Carpenter pitches a work of art
St. Louis starter bests Peavy in Division Series rematch
SAN DIEGO -- If you're a baseball fan of any stripe, Tuesday's performance by Chris Carpenter was a thing of beauty.Sure, rooting interests play into it. Padres fans couldn't have been too happy after Carpenter shut down their club in another opener of a National League Division Series. But their Cardinals counterparts had to be ecstatic. Like last year, it was Carpenter-Jake Peavy again in Game 1. Like last year, it was once again no contest. Carpenter outpitched Peavy in every facet of the game, his curveball dancing like the flame at the end of a torch. The Padres were extinguished, 5-1, and trail the best-of-five series, 1-0, with what is now a critical Game 2 at PETCO Park on Thursday. "You know coming in that you have to be at your best," Peavy said about the October rematch. "He didn't win the Cy Young last year for nothing. Obviously, he's a candidate again this year, so your margin for error isn't very big at all." Peavy wasn't up to it. Last year, a cracked rib was the explanation for his 8-5 first-game loss in a series the Cardinals swept. This year there were no excuses. None at all. And the results were the same. In the battle of right-handers, Peavy was like a construction worker on the mound, having a hard time carving up the right pieces of the strike zone. Carpenter was Monet, using home plate as a palette and the scoreboard as his canvas. The result was a cornucopia of colors. A rich experience for any baseball fan to witness. "I appreciate that," Carpenter said. "It's called pitching. You go out, keep people off balance, work back and forth on each side of the plate and execute. You don't do that, you'll get beat. If you do that, you'll have success. And I was able to do it." Statistics don't lie. In their head-to-head NLDS confrontations, Peavy has allowed 13 runs on 19 hits in 9 2/3 innings for a 14.38 earned run average. Carpenter was at the other end of the spectrum: one run on eight hits in 12 1/3 innings for a 0.73 ERA. Tuesday, it was one run on five hits for Carpenter when manager Tony La Russa pulled him from the game with runners on first and third and one out in the seventh. For days, La Russa has been answering questions about his decision to forego starting Carpenter at St. Louis against Milwaukee on the final Sunday of the regular season. He started Anthony Reyes instead, holding Carpenter for a possible Monday makeup against the Giants or Game 1 of this series. Reyes didn't make it out of the first inning and the Cardinals lost. Only after the Astros also were defeated at Atlanta to end the season could La Russa breathe easy. Not only did the Cards barely squeeze out the NL Central title, but they now have a chance to take control of this series. Reyes isn't on the postseason roster. Carpenter made La Russa look like a genius. "Not pitching Chris on Sunday, that's probably got more attention for the easiest decision I've ever had to make," La Russa said. "That was just so straightforward. If there's a way of pitching him today, you had to take it. Our club plays better when he pitches. Nobody in the league is better than he is." Carpenter proved that again Tuesday.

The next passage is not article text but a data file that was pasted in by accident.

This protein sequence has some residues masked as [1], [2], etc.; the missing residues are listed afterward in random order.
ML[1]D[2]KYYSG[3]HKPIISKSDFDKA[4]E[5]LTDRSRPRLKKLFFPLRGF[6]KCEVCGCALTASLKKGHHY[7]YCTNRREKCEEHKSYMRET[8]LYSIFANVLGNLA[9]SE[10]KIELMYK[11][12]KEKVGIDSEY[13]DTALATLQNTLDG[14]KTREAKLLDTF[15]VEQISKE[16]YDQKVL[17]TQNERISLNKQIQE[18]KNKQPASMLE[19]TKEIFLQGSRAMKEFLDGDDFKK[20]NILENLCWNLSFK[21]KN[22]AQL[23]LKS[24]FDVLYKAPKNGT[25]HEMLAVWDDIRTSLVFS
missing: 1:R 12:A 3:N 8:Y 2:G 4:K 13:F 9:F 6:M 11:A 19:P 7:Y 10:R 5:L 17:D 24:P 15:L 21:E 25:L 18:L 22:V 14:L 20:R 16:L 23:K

Barry M. Bloom is a national reporter for MLB.com. This story was not subject to the approval of Major League Baseball or its clubs.